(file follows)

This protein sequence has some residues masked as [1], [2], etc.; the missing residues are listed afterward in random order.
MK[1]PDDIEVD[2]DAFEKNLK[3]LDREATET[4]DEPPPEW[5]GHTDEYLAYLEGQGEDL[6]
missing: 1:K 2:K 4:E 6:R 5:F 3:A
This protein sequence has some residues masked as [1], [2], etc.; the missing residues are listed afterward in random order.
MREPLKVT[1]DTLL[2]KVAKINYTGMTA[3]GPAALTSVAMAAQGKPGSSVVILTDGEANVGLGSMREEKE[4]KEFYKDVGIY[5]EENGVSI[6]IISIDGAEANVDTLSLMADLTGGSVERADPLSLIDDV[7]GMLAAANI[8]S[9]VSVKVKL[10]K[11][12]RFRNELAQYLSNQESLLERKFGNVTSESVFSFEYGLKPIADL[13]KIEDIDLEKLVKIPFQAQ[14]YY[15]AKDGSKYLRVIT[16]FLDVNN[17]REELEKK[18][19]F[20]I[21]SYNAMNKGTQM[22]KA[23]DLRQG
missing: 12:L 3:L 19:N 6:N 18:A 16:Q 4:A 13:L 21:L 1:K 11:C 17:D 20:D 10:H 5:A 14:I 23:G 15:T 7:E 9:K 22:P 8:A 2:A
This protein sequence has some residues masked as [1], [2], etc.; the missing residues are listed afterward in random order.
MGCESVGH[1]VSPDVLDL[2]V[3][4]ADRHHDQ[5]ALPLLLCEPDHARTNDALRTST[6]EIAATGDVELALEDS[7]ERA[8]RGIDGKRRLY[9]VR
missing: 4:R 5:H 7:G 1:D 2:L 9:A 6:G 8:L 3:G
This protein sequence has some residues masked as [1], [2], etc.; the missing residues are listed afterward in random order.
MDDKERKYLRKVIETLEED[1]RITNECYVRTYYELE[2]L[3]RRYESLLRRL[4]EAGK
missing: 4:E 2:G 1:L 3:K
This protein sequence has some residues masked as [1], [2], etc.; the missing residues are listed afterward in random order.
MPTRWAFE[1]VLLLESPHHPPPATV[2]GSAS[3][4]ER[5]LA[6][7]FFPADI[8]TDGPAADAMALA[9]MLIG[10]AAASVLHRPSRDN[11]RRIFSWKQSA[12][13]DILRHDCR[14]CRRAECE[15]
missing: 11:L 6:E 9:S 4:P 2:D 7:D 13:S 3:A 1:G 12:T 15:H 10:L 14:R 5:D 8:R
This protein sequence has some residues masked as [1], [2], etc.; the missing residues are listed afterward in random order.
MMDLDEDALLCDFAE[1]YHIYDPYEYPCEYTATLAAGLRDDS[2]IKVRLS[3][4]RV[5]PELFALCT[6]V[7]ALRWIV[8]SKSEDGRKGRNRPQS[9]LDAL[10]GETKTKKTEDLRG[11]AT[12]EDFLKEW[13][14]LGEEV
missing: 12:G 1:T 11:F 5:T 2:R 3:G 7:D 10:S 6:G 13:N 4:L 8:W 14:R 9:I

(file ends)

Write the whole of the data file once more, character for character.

This protein sequence has some residues masked as [1], [2], etc.; the missing residues are listed afterward in random order.
MK[1]PDDIEVD[2]DAFEKNLK[3]LDREATET[4]DEPPPEW[5]GHTDEYLAYLEGQGEDL[6]
missing: 1:K 2:K 4:E 6:R 5:F 3:A
This protein sequence has some residues masked as [1], [2], etc.; the missing residues are listed afterward in random order.
MREPLKVT[1]DTLL[2]KVAKINYTGMTA[3]GPAALTSVAMAAQGKPGSSVVILTDGEANVGLGSMREEKE[4]KEFYKDVGIY[5]EENGVSI[6]IISIDGAEANVDTLSLMADLTGGSVERADPLSLIDDV[7]GMLAAANI[8]S[9]VSVKVKL[10]K[11][12]RFRNELAQYLSNQESLLERKFGNVTSESVFSFEYGLKPIADL[13]KIEDIDLEKLVKIPFQAQ[14]YY[15]AKDGSKYLRVIT[16]FLDVNN[17]REELEKK[18][19]F[20]I[21]SYNAMNKGTQM[22]KA[23]DLRQG
missing: 12:L 3:L 19:N 6:N 18:A 16:Q 4:A 13:L 21:L 1:K 11:C 17:D 20:D 10:H 5:A 14:I 23:G 15:T 7:E 9:K 22:P 8:A 2:A
This protein sequence has some residues masked as [1], [2], etc.; the missing residues are listed afterward in random order.
MGCESVGH[1]VSPDVLDL[2]V[3][4]ADRHHDQ[5]ALPLLLCEPDHARTNDALRTST[6]EIAATGDVELALEDS[7]ERA[8]RGIDGKRRLY[9]VR
missing: 4:R 5:H 7:G 1:D 2:L 9:A 6:G 8:L 3:G
This protein sequence has some residues masked as [1], [2], etc.; the missing residues are listed afterward in random order.
MDDKERKYLRKVIETLEED[1]RITNECYVRTYYELE[2]L[3]RRYESLLRRL[4]EAGK
missing: 4:E 2:G 1:L 3:K
This protein sequence has some residues masked as [1], [2], etc.; the missing residues are listed afterward in random order.
MPTRWAFE[1]VLLLESPHHPPPATV[2]GSAS[3][4]ER[5]LA[6][7]FFPADI[8]TDGPAADAMALA[9]MLIG[10]AAASVLHRPSRDN[11]RRIFSWKQSA[12][13]DILRHDCR[14]CRRAECE[15]
missing: 11:L 6:E 9:S 4:P 2:D 7:D 13:S 3:A 1:G 12:T 15:H 10:L 14:R 5:D 8:R
This protein sequence has some residues masked as [1], [2], etc.; the missing residues are listed afterward in random order.
MMDLDEDALLCDFAE[1]YHIYDPYEYPCEYTATLAAGLRDDS[2]IKVRLS[3][4]RV[5]PELFALCT[6]V[7]ALRWIV[8]SKSEDGRKGRNRPQS[9]LDAL[10]GETKTKKTEDLRG[11]AT[12]EDFLKEW[13][14]LGEEV
missing: 12:G 1:T 11:F 5:T 2:R 3:G 7:D 10:S 6:G 13:N 4:L 8:W 14:R 9:I